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Sustainable Chemistry, Sustainable Healthcare, Sustainable Life

This is the third in a series of articles from the winners of the 2011 Dow Sustainability Innovation Student Challenge Awards. Read the first two here and here.

What is sustainable chemistry or green chemistry? It is normally recognized as a chemical philosophy of designing environmentally friendly processes and minimizing waste or pollution. Biotechnology also contributes in creating green chemistry. One project which the Peking University research team has been working on for the International Genetically Engineered Machine competition (iGEM 2010 Peking Team), is developing a bacteria-based heavy metal detecting, accumulating and recycling bio-kit, which is an example of realizing green chemistry goals through utilizing biological methods.

However, green chemistry is much more than simply reducing waste or improving the efficiency of reactions. It also includes fundamental scientific discoveries which in turn enhance the “green-ness” of other fields. Through effective interaction with related areas, the sustainable nature of green chemistry may now be found throughout the developed world, becoming a routine aspect of daily life.

Our project for the Dow Sustainability Innovation Student Challenge focuses on sustainability within the human body itself, which is, sustainable healthcare. Sustainable healthcare, or ecologically sustainable medicine (ESM), is defined by the long-term maintenance of health which depends on the regular maintenance of environmental health and the rational use of natural resources. As sustainable chemistry is based on the concept of “minimizing waste by not producing it at the source,” the major purpose of sustainable healthcare is to prevent disease beforehand instead of curing it afterwards. This coincides with the time-honored Chinese saying: “The greatest doctor cures disease before it ever develops.”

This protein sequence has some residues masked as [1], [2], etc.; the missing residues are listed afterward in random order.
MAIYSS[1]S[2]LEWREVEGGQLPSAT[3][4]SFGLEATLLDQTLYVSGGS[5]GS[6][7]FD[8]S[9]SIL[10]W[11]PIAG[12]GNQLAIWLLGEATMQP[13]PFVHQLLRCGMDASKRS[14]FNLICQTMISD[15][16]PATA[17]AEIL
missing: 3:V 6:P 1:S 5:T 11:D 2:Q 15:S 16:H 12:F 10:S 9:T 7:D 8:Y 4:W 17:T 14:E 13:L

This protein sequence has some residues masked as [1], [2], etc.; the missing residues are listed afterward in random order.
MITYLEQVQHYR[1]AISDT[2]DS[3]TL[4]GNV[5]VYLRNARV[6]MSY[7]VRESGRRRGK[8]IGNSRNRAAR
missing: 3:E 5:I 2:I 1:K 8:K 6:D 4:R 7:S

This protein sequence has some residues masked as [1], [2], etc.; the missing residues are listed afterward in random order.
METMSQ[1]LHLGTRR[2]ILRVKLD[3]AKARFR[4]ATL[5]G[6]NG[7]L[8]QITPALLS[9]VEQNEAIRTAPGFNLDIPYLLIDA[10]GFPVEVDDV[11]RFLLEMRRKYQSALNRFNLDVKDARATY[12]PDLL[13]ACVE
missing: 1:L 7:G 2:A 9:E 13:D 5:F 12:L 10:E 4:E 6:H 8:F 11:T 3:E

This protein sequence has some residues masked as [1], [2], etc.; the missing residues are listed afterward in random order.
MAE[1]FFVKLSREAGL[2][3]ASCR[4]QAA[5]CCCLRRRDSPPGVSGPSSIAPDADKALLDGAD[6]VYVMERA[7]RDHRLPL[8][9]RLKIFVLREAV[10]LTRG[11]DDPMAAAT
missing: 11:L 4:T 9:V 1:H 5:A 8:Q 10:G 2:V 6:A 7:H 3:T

The two primary principles in sustainable healthcare are as follows:

1. Medical treatment aims at maximizing human health. This requires a comprehensive understanding of new medical technologies. It makes use of its positive effects while minimizing its negative effects. For example, the widespread drug-resistant bacterial infection caused by the overuse of antibiotics is a side-effect of inadequately considering the negative impact of antibiotics.

2. Medical treatment is economically sustainable, i.e., the cost is minimized. Medical science develops relatively inexpensive, efficient drugs and treatment to meet the basic needs of all patients. The focus of medicine also shifts from curing to the prevention of disease. For example, the conventional treatment for diabetic patients is long-term insulin medication, rather than addressing the root cause of diabetes. That burdens patients both physically and financially through solely focusing on the disease itself while ignoring the patient’s fundamental needs.

In our project, we demonstrate two examples for each principle of sustainable healthcare, both realized by a result of chemical research.

Reactive oxygen species (ROS) are regarded as the root cause of many chronic diseases. Among them, organic hydroperoxides (OHPs) are the major agent responsible for most types of damage in the human body, which may be regarded as a conglomerate of organic molecules. We developed a protein-based probe, OHSer, to selectively detect OHPs in vivo. Its value in sustainable healthcare has been demonstrated by two specific applications.

Antibiotic resistance